The Asian American Legal Defense and Education Fund (AALDEF) applauded a federal court order blocking the Texas law that limits access to interpreters for limited English proficient voters. The district court ruled that the Texas law, which requires interpreters to be registered voters, violates the Voting Rights Act (VRA), which protects the right of voters to select persons of their choice to assist them at the polls.
Jerry Vattamala, AALDEF Democracy Program Director, said: “This is a great victory for Asian American voters and all LEP voters across the state of Texas. The federal court recognized that Asian Americans still face barriers at the polls and that Texas had restricted their right to language assistance. We look forward to seeing improvements in the state’s compliance with federal law when we conduct our Asian American exit poll in the November presidential election.”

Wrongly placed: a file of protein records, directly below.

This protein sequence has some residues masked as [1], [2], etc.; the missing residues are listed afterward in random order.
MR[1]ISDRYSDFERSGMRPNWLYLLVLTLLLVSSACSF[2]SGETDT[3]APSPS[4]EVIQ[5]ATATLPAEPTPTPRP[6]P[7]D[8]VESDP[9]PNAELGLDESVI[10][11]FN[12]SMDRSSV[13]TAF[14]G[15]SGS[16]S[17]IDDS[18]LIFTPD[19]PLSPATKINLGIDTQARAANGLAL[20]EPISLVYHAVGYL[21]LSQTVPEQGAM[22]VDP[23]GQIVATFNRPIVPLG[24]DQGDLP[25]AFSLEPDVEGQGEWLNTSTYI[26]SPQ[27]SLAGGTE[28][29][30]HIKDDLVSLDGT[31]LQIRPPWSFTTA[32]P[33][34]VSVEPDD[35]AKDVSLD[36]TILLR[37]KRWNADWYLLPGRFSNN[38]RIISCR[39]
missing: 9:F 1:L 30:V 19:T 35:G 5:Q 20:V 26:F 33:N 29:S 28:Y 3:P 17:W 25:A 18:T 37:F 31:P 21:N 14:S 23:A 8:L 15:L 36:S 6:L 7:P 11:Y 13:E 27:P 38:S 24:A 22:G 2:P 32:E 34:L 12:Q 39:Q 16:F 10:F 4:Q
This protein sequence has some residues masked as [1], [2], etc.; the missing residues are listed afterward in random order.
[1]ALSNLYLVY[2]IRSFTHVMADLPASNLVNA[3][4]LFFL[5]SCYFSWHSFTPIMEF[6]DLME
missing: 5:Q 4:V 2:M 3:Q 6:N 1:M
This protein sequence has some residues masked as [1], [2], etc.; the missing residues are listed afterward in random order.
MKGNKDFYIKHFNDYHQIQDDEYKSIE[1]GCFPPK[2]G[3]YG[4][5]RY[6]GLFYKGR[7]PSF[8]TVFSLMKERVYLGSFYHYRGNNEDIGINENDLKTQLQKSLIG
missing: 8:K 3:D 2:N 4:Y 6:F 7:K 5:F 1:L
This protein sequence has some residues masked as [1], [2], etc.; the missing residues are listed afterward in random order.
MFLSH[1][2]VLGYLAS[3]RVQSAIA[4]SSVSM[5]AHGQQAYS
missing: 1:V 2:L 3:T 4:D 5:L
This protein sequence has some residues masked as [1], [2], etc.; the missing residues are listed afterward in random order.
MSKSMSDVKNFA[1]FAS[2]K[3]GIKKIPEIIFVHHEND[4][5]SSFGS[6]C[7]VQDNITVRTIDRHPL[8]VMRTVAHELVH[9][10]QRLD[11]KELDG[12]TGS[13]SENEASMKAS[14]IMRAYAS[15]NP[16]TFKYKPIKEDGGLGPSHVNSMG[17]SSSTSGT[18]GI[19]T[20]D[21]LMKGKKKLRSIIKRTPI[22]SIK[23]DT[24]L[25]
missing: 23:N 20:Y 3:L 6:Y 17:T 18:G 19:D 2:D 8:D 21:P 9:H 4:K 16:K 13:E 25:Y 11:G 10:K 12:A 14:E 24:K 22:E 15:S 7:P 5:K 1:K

In his 21-page opinion in OCA-Houston v. State of Texas, federal district judge Robert Pitman granted AALDEF’s motion for summary judgment and enjoined the “Interpretation Provisions” of Texas Election Code 61.033, which “flatly contradict Section 208” of the VRA by “arbitrarily requiring the interpreter to be registered to vote in the county where assistance is being sought.”